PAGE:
in September 2014.
Azerbaijan’s and Israel’s interests are so strongly aligned on many
issues that diplomats from the two nations recently conducted a joint
of Jewish communities in the US. During that tour, the Israeli
ambassador to Baku, echoing a standard theme of pro-Baku lobbyists,
praised Azerbaijan as a model of
because its government does not persecute its small Jewish minority.
Shaffer also was silent about her SOCAR ties last July when she
testified before the US Senate Committee on Foreign Relations, and gave
urging support for a natural gas pipeline project in Azerbaijan. She
said this project would thwart Moscow, improve the security of Europe’s
energy supply, and provide tens of thousands of jobs.
Weak Disclosure Requirements for Lobbyists
The prime purpose
of the Congressional “Truth in Testimony” form is to disclose federal
grants and contracts rather than broader conflicts of interest, so
Shaffer’s omission of her outside interests probably won’t have legal
Moves to close this loophole for lobbyists have had limited success.
Rep. Jackie Speier, D-CA recently
a rule requiring some Congressional witnesses to disclose funding from
foreign governments. “The American people have a reasonable expectation
that these links will be transparent and allow for the appearance of a
conflict of interest to be aired publicly,” she told a House Rules
In early January, the House adopted Speier’s suggestions, but they are
unclear and untested. Under the new rules Shaffer would have to disclose
SOCAR money if she was testifying in “nongovernmental capacity,” that is
as representative of a think tank or an NGO. But if she testified as a
university professor, probably not. As another complication, SOCAR is a
state-owned enterprise, not a government per se.
To really close the loopholes, Bill Allison, editorial director of the
Sunlight Foundation, suggests that witnesses be required to list “all
sources of earned income of more than, say, $10,000 over the last two
Allison, asked whether Shaffer might have violated FARA, said “[T]here
isn’t enough information to say either way. It depends on what she is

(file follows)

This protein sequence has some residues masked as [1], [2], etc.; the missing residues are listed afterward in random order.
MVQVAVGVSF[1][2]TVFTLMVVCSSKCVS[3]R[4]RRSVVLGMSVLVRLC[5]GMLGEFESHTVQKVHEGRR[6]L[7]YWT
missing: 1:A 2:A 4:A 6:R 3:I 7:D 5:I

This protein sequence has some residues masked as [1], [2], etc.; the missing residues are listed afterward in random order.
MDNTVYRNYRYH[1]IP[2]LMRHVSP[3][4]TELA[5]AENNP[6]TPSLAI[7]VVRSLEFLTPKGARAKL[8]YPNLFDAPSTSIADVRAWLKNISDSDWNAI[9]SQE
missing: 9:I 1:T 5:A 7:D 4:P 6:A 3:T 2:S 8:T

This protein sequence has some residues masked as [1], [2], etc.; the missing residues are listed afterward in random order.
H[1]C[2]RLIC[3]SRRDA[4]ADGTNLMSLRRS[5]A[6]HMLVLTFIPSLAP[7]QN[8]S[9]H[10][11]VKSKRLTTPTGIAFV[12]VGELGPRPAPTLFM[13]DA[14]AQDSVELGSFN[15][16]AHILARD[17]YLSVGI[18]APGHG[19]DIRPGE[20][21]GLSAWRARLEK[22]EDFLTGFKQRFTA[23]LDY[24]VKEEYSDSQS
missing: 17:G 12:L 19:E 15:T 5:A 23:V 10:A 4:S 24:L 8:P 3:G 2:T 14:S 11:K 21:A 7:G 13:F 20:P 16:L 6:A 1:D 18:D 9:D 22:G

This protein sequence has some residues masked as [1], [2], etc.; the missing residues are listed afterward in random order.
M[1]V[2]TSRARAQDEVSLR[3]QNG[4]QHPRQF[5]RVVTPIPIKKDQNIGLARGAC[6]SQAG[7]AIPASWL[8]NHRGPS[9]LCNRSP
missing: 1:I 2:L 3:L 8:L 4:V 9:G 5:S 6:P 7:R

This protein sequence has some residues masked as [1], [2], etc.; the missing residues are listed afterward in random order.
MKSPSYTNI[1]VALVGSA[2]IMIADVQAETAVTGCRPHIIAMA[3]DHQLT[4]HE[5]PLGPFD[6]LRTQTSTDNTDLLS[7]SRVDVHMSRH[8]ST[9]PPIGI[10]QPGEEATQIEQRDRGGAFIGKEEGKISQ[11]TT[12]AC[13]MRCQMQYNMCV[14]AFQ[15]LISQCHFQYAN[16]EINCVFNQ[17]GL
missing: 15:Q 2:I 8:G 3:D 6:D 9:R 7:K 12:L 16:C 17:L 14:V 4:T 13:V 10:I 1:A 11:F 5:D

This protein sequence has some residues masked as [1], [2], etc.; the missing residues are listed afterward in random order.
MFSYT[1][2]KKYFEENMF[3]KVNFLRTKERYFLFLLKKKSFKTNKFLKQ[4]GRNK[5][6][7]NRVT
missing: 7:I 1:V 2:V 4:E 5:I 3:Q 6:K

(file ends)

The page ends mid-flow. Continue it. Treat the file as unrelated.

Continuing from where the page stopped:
doing as an adviser to SOCAR.
“If she’s in any way facilitating meetings between SOCAR employees and U.S. government officials, if she’s writing articles that advance SOCAR’s interests, then she should register with FARA. If she’s just recommending restaurants in Georgetown… That said, the fact that she’s testifying before Congress and no doubt has had many other contacts with congressional staff (you don’t just show up at a hearing), and that she’s paid by SOCAR, either she or SOCAR (since they are registered and are paying her) should disclose her contacts with those
officials. But whether she has to under the law is difficult to say.”
A recent letter from Rep. Frank R. Wolf, R-Virginia, called on the
Justice Department to review its enforcement of FARA this year and
to consider possible changes.
Allison said his group would like to see “electronic filing, better
specific requirements of what has to be reported when making contacts
and how it has to be reported and other improvements to the disclosure
“There’s a noticeable change in Azerbaijan’s lobbying,” comments Gerald
Robbins, a senior fellow at
the Foreign Policy Research Institute who specializes in Turkey, the
Caucasus, and Central Asia. “A new generation, educated in Western
marketing methodology has taken the reins [in Baku]. They understand
that academia and think tanks are important contact points for conveying
Lobbying and idea laundering are slow and gradual processes, political
observers say. Both are intended to change minds and open thinking to
new ideas – those of the lobbyist, of course. Yet it is impossible to
measure exactly the effect of any isolated lobbying effort such as
Shaffer’s or the DCI Group.